Pierre De Ronsard, a French poet, born near Vendôme, Sept. 11, 1524, died near Tours, Dec. 27, 1585. At the age of ten he entered the service of the duke of Orleans, son of Francis I.; and resuming it after some years' connection with the court of James V. in Scotland, he was employed by the duke in several confidential missions when still a boy. He was subsequently secretary of the French ambassador at the diet of Spire, and of Captain Lan-gey du Bellay in Piedmont. But an illness resulting in deafness detained him in Paris about 1541, and he remained for several years at the college of Coqueret engaged in studies for improving the French language and literature after classical models. His disciple Joachim du Bellay published in 1549 L'Illustration de la langue françoise, an exposition of Ronsard's projected improvements. The works of the Pleiad (the name which Ronsard and his six friends, Du Bellay, Baïf, Jamyn, Belleau, Jo-delle, and Ponthus de Thiard, gave to their literary association) appeared in rapid succession, and were very popular, excepting with the adherents of the old school. The poems of Ronsard were hailed with enthusiasm, and the title of "the French poet" was bestowed on him.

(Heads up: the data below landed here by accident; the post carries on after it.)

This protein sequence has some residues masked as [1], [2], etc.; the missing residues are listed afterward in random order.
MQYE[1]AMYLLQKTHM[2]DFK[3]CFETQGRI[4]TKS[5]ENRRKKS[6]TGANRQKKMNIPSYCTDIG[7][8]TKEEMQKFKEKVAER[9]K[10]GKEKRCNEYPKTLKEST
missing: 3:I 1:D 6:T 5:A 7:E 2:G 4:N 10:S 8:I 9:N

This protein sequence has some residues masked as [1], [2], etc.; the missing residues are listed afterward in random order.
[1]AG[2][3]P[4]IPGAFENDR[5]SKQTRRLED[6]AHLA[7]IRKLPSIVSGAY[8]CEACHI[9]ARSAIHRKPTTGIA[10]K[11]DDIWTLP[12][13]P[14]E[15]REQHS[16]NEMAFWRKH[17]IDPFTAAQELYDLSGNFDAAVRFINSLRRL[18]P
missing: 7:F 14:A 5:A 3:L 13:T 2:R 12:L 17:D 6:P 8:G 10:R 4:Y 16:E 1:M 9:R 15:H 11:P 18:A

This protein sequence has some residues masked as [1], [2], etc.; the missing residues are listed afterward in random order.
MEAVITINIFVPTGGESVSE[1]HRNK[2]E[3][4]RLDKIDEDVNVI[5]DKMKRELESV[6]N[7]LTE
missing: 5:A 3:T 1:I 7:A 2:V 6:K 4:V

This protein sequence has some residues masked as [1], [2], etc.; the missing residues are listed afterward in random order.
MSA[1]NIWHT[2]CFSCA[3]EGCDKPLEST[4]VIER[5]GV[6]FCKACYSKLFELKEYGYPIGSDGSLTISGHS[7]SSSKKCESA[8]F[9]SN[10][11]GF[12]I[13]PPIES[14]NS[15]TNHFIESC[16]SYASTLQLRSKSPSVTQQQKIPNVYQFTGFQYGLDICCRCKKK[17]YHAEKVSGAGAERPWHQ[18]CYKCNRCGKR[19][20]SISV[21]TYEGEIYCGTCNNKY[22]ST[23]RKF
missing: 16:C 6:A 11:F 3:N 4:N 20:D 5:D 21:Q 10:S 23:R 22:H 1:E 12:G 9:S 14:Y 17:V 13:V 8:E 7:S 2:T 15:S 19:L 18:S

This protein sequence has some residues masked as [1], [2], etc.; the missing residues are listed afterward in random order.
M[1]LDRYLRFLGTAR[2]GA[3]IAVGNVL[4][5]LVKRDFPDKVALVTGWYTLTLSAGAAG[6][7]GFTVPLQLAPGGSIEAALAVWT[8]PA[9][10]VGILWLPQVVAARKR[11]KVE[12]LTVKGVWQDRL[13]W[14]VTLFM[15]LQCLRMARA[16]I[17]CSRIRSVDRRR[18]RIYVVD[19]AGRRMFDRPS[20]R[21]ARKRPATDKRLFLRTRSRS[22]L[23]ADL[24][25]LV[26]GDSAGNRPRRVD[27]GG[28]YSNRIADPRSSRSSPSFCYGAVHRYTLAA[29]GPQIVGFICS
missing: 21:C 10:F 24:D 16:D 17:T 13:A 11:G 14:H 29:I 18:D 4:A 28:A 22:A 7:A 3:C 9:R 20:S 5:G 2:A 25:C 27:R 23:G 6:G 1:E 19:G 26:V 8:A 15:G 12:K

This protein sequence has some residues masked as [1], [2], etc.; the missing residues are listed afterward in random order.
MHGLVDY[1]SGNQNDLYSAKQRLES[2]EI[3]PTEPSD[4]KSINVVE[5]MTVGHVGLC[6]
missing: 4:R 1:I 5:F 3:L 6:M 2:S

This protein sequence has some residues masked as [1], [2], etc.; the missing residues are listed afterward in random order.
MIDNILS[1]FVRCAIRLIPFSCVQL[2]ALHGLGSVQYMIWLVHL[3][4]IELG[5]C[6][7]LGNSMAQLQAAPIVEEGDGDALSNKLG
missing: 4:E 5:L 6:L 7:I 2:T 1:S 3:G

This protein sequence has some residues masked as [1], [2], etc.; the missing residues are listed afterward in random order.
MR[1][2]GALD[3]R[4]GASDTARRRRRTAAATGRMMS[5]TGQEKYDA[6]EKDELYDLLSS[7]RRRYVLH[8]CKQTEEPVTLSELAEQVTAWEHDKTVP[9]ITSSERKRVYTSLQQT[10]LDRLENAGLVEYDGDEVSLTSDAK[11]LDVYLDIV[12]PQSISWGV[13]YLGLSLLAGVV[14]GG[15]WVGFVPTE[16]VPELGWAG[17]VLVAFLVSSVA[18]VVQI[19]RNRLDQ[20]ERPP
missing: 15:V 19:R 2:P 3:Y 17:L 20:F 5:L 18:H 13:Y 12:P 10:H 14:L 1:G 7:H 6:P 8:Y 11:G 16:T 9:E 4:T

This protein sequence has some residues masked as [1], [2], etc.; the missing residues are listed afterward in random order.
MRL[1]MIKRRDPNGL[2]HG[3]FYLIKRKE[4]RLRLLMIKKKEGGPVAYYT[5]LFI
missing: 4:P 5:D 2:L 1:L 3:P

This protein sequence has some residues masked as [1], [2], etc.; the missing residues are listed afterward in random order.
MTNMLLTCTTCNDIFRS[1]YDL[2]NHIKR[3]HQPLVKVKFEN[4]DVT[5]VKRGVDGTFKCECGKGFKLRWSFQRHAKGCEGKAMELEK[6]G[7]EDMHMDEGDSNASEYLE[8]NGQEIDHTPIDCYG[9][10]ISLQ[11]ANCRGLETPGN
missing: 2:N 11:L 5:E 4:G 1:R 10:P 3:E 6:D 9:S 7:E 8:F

He became the poet laureate, and Charles IX. desired his company in all his travels, bestowing upon him pensions and gratuities. Many complete editions of his works were published from 1567 to 1630. Sainte-Beuve published in 1828 a select edition, with a biographical sketch and comments. - See Vie de Ronsard, appended to his Oeuvres inédites, by Guillaume Colletet (Paris, 1854), and Ea-sai sur Ronsard et sa réforme littéraire, by G. Scheffler, Dresden, 1874).